October 25, 2010 | Unregistered Commenterstopthinksocial

@mprove Thanks for the comment and link. Interesting article. I guess Steve Jobs is on a mission when it comes to Adobe Flash and Apple ;-)

October 25, 2010 | Unregistered Commenterstopthinksocial

@Andy.Jankowski - Thanks for the comment, and great to hear from you. It has been a while. Social Chat has not been taken to other enterprises yet (though I did demo this to PA Consulting a few weeks ago who loved it), and is something that we recently finished trialling at Oracle to see what sort of reaction we would get. It has taken a few months to perfect the process and embed it into the organisation but it has definitely been worth it.

We haven't done any trend analysis yet (I would like to wait a little longer to get more statistical data in first) but I think this would be a very good exercise to do even in a single organisation.

The purpose of posting information about Social Chat here is to hopefully encourage other organisations to think about crowd-sourcing techniques and to utilise their most valuable asset, the tacit and explicit knowledge of their own employees. If any organisation is interested in implementing Social chat within their own organisation then I would be more than happy to work with them on a consultancy basis.

Yes, be much appreciated if you were able to present this concept to and If you need anything from me just give me a shout.

October 25, 2010 | Unregistered Commenterstopthinksocial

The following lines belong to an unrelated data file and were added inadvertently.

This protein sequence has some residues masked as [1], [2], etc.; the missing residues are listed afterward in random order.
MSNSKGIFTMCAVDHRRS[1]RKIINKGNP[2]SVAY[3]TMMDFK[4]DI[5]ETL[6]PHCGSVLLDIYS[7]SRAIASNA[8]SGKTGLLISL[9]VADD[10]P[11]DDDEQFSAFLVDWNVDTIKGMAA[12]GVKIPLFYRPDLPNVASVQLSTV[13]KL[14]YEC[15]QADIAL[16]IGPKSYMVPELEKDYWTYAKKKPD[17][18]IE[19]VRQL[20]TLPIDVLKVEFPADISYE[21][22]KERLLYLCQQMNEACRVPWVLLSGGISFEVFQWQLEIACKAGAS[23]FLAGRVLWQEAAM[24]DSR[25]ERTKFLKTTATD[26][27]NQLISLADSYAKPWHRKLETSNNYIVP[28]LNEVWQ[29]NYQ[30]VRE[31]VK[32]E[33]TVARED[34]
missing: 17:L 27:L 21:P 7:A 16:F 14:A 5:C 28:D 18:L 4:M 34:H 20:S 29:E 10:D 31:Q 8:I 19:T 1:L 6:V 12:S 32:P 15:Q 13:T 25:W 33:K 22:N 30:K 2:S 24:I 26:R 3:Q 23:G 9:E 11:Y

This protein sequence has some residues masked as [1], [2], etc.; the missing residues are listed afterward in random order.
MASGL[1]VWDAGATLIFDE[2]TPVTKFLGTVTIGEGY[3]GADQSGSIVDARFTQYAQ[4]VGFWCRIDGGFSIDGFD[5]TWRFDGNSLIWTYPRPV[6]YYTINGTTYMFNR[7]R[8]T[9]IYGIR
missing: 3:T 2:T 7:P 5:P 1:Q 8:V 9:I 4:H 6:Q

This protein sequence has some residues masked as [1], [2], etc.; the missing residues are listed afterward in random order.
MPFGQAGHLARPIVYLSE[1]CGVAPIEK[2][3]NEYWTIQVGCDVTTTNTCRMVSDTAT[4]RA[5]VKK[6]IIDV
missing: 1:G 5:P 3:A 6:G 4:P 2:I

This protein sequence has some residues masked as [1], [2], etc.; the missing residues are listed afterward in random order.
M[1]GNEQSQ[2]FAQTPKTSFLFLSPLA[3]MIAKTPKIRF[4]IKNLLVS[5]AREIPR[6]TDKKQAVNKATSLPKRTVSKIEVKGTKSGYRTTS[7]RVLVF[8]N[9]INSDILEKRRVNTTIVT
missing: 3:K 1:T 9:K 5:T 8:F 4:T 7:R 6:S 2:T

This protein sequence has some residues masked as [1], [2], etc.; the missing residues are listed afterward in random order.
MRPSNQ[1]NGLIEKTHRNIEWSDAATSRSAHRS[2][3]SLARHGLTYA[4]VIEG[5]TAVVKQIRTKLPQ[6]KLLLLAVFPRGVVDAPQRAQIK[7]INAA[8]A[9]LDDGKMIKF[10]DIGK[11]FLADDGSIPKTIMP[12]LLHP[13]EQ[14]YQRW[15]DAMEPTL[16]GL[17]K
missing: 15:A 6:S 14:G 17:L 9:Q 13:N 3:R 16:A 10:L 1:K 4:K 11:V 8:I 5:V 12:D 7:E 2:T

Hi David

I hope my cheekiness will be rewarded by you not deleting my post. I work for a water cooler company called AquAid (http:\\, who supply water coolers whilst working in support of the two charities Christian Aid and Pump Aid. To date the company has donated more than £5,000,000 to charity simply through selling water coolers.

When reading your post I thought that there surely could be nothing better than that the water cooler being drunk from when having discussions about how to remove world hunger actually helped remove world hunger - I'm sure you agree :)

November 3, 2010 | Unregistered CommenterPeter Hansen

Chatting is very common in our daily routine,but sometimes we didn't notice how much it is important form of communication.What you said is true it is the modern way of communicating all over the world.In just a minute we can easily extend our feelings or emotions through chatting.even business chatting plays the main tools in communicating and improving business.

October 27, 2011 | Unregistered CommenterAnonymous